You know the story. Girl meets Boy in early high school. Boy stuffs Girl around. Eventually Boy and Girl fall in love. Boy stands her up on prom night, leaves town and becomes international recording star. Girl spends next 10 years trying to get over him, not helped by the fact that Boy’s omnipresent songs are all about her, their sexual exploits, and her family secrets. Boy returns to hometown, Girl decides to resolve things with him. Things happen.

I went into Dedication with high hopes. I’ve often wondered what it would feel like to have dated A Famous Person before they hit the big time (specifically Brad Pitt. No reason, of course!), and this seemed like the book that was going to explain it all.

Then the structure intervened. The first chapter was set in the present; the second was set in the sixth grade, when aforementioned girl first lays eyes on the Future Megastar. The next chapter was again in the present; the fourth was in Year Seven. This alternating timeline continues throughout high school and into the uni years. But it wasn’t the structure itself that got on my nerves – it was the dialogue and scenarios created in those early high school years. Let alone the fact that these rural kids have a case of Dawson’s Creek-itis (what 12-year-old has a perfect comeback for every snide remark?), the main character actually stands on a table, in the middle of class, to declare that she likes the boy. She is then, apparently, allowed to live this down. What world do these people live in? Why was that event not made into a huge thing? Realism, where are you?!

Anyhoo, I was originally dreading every second chapter and its crappily crafted stories, but as the characters got older they grew into their sass and became much more believable. And then – gasp! – I actually started to enjoy the damn thing. There were some great passages – especially the descriptions of early love and lust, which just made me want to be a teenager in love. A teenager in love with a tortured boy. Who can sing beautiful songs he’s written just for me. Also, he has a really great body. Sigh.

It’s not all about the twists and turns of this relationship, by the way – there’s some family drama packed in there, and questions are posed about friendship, loyalty and growing up. Some of the subplots are a bit blah, but the big one just keeps pulling you back in. WHAT WILL HAPPEN TO THE COUPLE? I can’t tell you, obviously. Unless you really want to know – then you can contact me and I’ll tell you privately. I just don’t want to put it out there and ruin it for everyone because I know EVERYONE ELSE wants to read this now 😉

So what IS it like to go out with someone who became famous after you knew them? You’ll have to read it to find out. Yes, you may be gritting your teeth to just get through those early high school years… but isn’t that a lot like real life anyway?

BTW: This was the second book in my MS Novel Challenge.


5 Sep

Bossypants by Tina Fey, 2011

Her pants are full of bossy.The Novel Challenge has begun*! Well, I started it on the first of September, but haven’t had time to write about it since then. On the upside, I’ve already finished a book: Tina Fey’s Bossypants. I know it’s probably still too early to call, but this may be my favourite book of the challenge. Yep, it’s all downhill from here, folks.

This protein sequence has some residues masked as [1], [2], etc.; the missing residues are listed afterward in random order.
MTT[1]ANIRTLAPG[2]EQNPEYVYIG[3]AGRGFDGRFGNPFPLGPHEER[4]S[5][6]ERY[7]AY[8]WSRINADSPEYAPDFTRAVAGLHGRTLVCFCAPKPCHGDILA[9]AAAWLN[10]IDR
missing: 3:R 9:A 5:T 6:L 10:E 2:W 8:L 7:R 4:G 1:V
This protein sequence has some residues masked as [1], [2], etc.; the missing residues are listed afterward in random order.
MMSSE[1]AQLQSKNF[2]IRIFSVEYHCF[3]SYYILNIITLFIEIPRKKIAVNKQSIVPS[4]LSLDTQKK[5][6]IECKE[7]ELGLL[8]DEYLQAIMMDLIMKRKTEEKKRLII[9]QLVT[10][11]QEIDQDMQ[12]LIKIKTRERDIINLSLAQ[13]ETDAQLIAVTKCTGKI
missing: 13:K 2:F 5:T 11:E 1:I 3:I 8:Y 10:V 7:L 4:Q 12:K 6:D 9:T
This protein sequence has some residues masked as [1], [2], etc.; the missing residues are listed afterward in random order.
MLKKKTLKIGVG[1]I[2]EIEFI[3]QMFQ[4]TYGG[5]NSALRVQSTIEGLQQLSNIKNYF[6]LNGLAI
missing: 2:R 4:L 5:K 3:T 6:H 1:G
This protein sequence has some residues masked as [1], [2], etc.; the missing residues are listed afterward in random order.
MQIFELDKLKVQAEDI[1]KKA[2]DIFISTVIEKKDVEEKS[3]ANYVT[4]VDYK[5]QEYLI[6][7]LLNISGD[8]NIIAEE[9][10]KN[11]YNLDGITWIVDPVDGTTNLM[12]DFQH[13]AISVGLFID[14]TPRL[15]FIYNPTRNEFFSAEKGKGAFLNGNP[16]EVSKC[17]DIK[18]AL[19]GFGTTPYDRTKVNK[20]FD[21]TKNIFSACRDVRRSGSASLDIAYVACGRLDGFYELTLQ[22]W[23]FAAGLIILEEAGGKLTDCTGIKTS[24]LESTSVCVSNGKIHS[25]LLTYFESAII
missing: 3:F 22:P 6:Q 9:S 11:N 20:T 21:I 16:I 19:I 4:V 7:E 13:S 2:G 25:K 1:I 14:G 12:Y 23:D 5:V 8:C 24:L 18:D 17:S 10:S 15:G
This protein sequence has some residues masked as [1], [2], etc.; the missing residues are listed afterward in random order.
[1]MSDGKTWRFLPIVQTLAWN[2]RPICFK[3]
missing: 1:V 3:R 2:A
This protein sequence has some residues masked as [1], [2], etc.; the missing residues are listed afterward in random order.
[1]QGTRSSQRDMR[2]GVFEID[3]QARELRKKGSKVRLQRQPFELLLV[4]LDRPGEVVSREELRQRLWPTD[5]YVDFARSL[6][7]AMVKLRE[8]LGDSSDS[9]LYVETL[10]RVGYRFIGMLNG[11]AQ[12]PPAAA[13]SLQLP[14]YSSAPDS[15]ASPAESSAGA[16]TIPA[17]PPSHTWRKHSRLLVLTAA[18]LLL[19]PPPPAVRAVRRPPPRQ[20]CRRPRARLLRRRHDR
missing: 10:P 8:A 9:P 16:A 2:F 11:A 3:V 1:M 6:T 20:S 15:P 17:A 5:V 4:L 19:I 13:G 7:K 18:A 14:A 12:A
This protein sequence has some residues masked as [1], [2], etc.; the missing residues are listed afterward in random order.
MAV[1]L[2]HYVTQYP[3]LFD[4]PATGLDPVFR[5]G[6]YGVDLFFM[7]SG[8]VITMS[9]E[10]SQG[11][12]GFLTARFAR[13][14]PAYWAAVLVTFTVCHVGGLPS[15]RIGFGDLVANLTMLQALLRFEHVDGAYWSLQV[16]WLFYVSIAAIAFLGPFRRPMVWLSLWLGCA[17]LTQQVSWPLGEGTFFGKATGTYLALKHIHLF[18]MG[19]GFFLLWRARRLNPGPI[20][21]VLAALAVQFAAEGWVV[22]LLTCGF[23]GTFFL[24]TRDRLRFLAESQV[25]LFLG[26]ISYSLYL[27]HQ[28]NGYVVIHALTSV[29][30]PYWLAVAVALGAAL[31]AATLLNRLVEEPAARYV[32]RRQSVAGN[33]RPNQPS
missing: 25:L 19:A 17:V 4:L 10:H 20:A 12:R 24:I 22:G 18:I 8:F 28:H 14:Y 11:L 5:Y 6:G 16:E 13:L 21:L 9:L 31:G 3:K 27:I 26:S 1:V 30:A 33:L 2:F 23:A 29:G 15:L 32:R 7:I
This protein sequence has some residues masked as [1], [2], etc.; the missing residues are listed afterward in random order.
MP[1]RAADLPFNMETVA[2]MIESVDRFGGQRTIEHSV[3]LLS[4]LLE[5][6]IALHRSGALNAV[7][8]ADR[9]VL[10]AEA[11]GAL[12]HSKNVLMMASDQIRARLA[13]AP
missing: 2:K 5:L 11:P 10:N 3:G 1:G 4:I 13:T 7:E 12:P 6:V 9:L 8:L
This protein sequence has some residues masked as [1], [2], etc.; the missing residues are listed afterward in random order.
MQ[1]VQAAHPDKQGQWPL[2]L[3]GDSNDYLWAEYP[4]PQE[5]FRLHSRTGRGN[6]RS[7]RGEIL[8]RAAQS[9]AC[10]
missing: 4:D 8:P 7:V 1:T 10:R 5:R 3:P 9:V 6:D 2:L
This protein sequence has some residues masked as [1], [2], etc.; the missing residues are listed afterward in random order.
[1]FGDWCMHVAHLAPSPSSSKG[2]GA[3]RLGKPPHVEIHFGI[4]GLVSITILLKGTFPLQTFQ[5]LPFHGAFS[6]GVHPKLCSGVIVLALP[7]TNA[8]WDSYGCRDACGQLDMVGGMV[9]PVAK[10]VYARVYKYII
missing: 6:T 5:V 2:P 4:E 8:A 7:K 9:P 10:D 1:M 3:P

Ms Fey’s book-writin’ is as hilarious as her TV-writin’. I started out bookmarking pages I found especially amusing or clever, but soon realised it was a fool’s errand. Bookmarking every page doesn’t work.

Naturally, there are a lot of stories about Tina’s career, including the creation –and ongoing filming – of 30 Rock. Background stories! Behind-the-scenes hilarity! Poor ratings dramas! Or, as the book says:

We were trying to make Home Improvement and we did it wrong. You know those scientists who were developing a blood pressure medicine and they accidentally invented Viagra? We were trying to make Viagra and we ended up with blood pressure medicine.

But it’s not all about the comedy biz; Bossypants gives a pretty good view into Tina’s life, from growing up in a somewhat idyllic environment to her college years. There’s stuff about her unrequited crushes (“What 19-year-old Virginia boy doesn’t want a wide-hipped, sarcastic Greek girl with short hair that’s permed on top? What’s that you say? None of them want that? You are correct”), but she doesn’t go into much detail about her later life with her husband – in fact, the first time he’s even mentioned is in a chapter about their honeymoon. Oh well, I guess she’s gotta leave something for the second book (kidding! But not really!).

Then, after all that, comes a section that generally deals more with motherhood and the Eternal Struggle of the Working Mum. As a kind of response to the “How to create ‘me-time’ when you’re a mum” articles in parenting magazines, Tina writes:

Go to the bathroom a lot. Offer to empty the dishwasher. Say you’re going to look for the diaper cream, then go into your child’s room and just stand there until your spouse comes in and curtly says, “What are you doing?”

I’m TOTALLY saving that advice.

Lastly, there are some genuinely lovely moments mixed in with her laugh-aloud anecdotes and cleverly worded observations on life as a woman and TV/movie star. One part actually made me cry – not tears of laughter, but tears of “Awww, so sweet!”. What were these wise words? A comical yet oh-so-touching description of cleaning poo off her daughter’s neck. Aww indeed.